CROWD: … We stand up with Standing Rock, city by city, block by block, we stand up with Standing Rock, city by city, block by block, we stand up with Standing Rock…

DAVID DOUGHERTY: I’m David Dougherty with The Real News Network. We’re here in Washington, D.C., in front of the White House — where hundreds of demonstrators have gathered to protest the executive pipeline orders — signed by President Donald Trump this morning. Let’s hear from some of the voices on the ground.

JADE BEGAY: What happened today is an attack on our communities. It’s an attack on our homes, and so we’re here. We’re showing up at his home, at Trump’s home, to say we’re going to come. We’re going to continue to show up at your space, in your spaces, and share our message and demand that you see us, that you hear us.

DAVID DOUGHERTY: Months of sustained protests, in what became the largest mobilization of indigenous North Americans in over a century, resulted in the Dakota Access Pipeline Project being temporarily halted by the administration of former President Barack Obama, who also blocked the controversial Keystone XL Pipeline.

President Trump’s memorandums are expected to reverse those decisions, and give a green light to resume the construction of both projects.

PAUL GRIJALVA: This represents many things. It represents a level of abuse, and it represents a renewal by indigenous people in this country, to say we’re standing up for ourselves. We want to protect what’s ours, we want to protect the generations to come, and we want to protect our water, and the resources that made us who we are.

CROWD: (applause, cheering)

ERYN WISE: I told President Obama that I would keep coming back for him, right? I told him that until he stood for the youth that he promised life to, that I would keep coming back. And now I’m here to make that same promise to Donald Trump.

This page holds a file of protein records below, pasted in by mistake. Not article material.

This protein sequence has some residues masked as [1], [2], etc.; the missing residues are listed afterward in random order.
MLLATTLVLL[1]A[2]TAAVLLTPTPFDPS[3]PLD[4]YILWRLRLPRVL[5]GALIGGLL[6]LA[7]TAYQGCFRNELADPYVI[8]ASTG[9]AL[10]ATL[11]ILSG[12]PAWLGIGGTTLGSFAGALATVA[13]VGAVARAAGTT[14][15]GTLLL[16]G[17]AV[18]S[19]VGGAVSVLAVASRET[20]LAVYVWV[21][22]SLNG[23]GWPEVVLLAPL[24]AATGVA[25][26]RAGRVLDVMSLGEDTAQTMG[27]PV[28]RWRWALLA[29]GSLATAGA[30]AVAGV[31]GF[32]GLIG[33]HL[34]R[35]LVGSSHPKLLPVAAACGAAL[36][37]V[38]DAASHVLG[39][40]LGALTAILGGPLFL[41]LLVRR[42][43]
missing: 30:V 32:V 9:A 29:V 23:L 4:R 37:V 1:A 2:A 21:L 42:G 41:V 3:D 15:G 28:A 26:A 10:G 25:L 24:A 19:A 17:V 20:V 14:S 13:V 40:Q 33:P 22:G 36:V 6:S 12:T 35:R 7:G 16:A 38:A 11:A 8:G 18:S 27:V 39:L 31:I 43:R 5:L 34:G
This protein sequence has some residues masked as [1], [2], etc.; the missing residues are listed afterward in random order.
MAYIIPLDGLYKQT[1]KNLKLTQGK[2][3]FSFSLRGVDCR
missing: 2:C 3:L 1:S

CROWD: (applause, cheering)

DAVID DOUGHERTY: Eryn Wise of the International Indigenous Youth Council says she is resisting President Trump’s memorandums, and the pipeline projects, because of what she describes as a continuation of centuries of abuse of indigenous people by the United States government.

ERYN WISE: I think that him signing the executive orders for Keystone KXL and for the Dakota Access is a continuation of genocide, because he is currently still trying to silence indigenous peoples, right? And he poisons our water, our children are sick, our people are sick. They can’t withstand… right? It’s… I mean, these pipelines are the smallpox blankets that the United States gave to us, right? We’ve only been allowed so much. We’ve only been allowed to live so long.

DAVID DOUGHERTY: Demonstrators like Sarah Prados, worried about the impacts of the projects on both indigenous communities and the environment in the United States.

CROWD: (inaudible)

SARAH PRADOS: I am terrified that this is going to escalate to a genocide of the Native American people. We’ve seen the devastation of multiple pipelines in the last few months and it’s mortifying. They’re destroying our rivers and our ecosystems; they’re killing our animals. We need to stand up and say something, or the government and Trump, is going to just absolutely decimate our country.

DAVID DOUGHERTY: Protests were reported in dozens of cities across the United States, as a multitude of social movements have vowed to step up sustained opposition to key aspects of President Trump’s political project.

Reporting from Washington, D.C., I’m David Dougherty with The Real News Network.

CROWD: (chanting) …